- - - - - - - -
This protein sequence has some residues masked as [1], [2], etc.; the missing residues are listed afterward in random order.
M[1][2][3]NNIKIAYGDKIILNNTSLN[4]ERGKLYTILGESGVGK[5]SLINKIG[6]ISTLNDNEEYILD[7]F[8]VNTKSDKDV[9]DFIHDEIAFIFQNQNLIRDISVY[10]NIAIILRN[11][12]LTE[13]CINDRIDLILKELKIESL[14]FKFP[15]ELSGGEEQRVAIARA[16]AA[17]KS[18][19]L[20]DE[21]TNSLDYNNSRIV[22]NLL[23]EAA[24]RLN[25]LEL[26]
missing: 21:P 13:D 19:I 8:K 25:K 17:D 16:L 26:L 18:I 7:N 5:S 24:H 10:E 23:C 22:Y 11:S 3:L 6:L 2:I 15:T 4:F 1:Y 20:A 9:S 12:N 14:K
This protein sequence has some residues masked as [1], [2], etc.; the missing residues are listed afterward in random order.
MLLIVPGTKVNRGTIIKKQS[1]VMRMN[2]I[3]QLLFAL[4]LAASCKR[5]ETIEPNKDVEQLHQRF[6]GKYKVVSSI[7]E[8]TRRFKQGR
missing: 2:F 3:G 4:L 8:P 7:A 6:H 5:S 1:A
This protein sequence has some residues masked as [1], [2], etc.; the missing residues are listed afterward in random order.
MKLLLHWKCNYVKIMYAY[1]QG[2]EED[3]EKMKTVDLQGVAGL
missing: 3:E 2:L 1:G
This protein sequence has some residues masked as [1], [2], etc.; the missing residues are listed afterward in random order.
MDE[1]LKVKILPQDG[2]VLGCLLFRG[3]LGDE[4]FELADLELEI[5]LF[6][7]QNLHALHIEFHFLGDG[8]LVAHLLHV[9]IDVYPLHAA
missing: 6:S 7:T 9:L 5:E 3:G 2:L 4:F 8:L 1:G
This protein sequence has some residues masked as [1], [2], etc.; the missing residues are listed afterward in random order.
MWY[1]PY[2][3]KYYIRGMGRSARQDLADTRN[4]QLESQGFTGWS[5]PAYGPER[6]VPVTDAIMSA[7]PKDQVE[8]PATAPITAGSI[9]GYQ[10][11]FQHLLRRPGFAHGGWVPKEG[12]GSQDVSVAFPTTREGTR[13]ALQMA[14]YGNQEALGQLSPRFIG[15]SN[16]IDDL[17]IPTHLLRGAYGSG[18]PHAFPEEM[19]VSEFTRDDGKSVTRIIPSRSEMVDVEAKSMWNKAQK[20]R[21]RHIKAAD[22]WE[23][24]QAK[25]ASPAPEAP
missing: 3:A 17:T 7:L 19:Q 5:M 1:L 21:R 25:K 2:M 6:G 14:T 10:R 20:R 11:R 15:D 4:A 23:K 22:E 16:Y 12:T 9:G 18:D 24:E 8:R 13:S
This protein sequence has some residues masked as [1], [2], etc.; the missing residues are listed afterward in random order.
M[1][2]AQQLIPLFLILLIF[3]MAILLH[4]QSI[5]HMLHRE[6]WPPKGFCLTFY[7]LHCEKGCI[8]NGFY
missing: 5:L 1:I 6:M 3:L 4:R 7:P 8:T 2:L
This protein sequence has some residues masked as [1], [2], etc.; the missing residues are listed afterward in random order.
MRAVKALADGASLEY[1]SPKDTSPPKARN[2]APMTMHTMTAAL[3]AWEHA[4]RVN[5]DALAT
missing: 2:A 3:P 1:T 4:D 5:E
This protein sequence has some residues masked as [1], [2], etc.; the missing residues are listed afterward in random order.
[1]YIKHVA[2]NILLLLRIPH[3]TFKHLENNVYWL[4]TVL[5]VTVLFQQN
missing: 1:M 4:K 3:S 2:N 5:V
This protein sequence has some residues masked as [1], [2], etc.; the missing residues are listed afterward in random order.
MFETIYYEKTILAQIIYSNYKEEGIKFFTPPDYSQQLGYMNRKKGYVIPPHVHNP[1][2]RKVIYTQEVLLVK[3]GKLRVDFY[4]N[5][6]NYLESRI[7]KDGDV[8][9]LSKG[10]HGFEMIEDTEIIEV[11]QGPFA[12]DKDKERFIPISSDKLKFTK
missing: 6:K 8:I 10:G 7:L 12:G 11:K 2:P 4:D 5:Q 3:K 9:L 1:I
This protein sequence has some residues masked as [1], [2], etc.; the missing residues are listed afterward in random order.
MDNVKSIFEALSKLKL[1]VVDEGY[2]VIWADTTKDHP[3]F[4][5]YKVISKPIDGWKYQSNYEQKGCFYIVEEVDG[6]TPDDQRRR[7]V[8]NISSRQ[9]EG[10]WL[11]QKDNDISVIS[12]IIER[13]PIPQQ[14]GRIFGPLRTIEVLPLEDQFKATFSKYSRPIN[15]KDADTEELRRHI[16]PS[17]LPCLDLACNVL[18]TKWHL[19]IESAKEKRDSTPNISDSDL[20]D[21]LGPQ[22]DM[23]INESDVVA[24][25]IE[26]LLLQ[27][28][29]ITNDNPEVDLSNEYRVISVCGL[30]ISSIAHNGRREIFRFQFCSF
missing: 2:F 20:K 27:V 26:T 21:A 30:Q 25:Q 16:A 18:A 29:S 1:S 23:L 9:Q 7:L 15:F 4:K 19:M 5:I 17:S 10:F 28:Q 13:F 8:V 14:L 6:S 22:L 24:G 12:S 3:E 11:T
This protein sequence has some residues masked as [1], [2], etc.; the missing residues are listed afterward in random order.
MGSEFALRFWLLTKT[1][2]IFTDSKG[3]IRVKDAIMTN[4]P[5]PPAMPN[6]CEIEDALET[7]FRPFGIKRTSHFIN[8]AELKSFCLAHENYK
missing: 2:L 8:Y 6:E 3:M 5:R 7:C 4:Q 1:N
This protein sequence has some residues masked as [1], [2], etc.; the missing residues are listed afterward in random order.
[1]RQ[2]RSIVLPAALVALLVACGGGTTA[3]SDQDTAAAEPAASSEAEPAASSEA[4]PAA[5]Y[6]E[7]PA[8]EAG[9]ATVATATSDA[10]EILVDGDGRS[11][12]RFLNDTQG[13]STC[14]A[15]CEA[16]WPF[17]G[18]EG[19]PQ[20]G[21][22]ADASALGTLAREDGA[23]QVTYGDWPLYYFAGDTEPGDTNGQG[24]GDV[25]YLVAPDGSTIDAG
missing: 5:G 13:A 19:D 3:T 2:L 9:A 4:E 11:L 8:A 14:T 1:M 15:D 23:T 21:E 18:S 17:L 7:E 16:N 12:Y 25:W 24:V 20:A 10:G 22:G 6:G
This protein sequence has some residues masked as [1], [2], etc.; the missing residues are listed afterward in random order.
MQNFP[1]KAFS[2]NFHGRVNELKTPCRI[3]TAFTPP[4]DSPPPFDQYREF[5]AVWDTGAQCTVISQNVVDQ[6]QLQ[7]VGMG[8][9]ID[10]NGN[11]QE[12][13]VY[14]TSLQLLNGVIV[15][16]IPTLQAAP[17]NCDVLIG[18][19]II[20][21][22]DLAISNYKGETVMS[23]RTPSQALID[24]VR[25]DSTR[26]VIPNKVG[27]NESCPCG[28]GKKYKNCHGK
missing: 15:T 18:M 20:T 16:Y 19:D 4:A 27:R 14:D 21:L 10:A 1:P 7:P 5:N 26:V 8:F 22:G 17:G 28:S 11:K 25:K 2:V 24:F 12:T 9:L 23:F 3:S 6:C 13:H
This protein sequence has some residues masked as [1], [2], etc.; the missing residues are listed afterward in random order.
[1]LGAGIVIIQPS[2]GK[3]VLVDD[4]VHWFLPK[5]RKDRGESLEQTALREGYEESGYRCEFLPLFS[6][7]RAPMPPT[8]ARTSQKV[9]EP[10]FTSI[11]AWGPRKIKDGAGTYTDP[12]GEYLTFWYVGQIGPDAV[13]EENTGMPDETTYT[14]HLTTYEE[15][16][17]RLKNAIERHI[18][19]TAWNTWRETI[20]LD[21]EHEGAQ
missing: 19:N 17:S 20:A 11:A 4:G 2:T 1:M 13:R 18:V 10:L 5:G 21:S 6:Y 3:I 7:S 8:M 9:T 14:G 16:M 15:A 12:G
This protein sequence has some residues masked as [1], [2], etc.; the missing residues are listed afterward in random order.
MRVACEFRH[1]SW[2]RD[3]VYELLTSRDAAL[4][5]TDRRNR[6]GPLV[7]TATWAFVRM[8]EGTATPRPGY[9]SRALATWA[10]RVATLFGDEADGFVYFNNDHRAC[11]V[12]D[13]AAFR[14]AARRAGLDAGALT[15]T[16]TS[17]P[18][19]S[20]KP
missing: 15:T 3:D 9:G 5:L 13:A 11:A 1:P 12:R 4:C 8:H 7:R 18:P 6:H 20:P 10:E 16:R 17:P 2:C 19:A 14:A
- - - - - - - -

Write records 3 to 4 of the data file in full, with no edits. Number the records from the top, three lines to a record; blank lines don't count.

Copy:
This protein sequence has some residues masked as [1], [2], etc.; the missing residues are listed afterward in random order.
MKLLLHWKCNYVKIMYAY[1]QG[2]EED[3]EKMKTVDLQGVAGL
missing: 3:E 2:L 1:G
This protein sequence has some residues masked as [1], [2], etc.; the missing residues are listed afterward in random order.
MDE[1]LKVKILPQDG[2]VLGCLLFRG[3]LGDE[4]FELADLELEI[5]LF[6][7]QNLHALHIEFHFLGDG[8]LVAHLLHV[9]IDVYPLHAA
missing: 6:S 7:T 9:L 5:E 3:G 2:L 4:F 8:L 1:G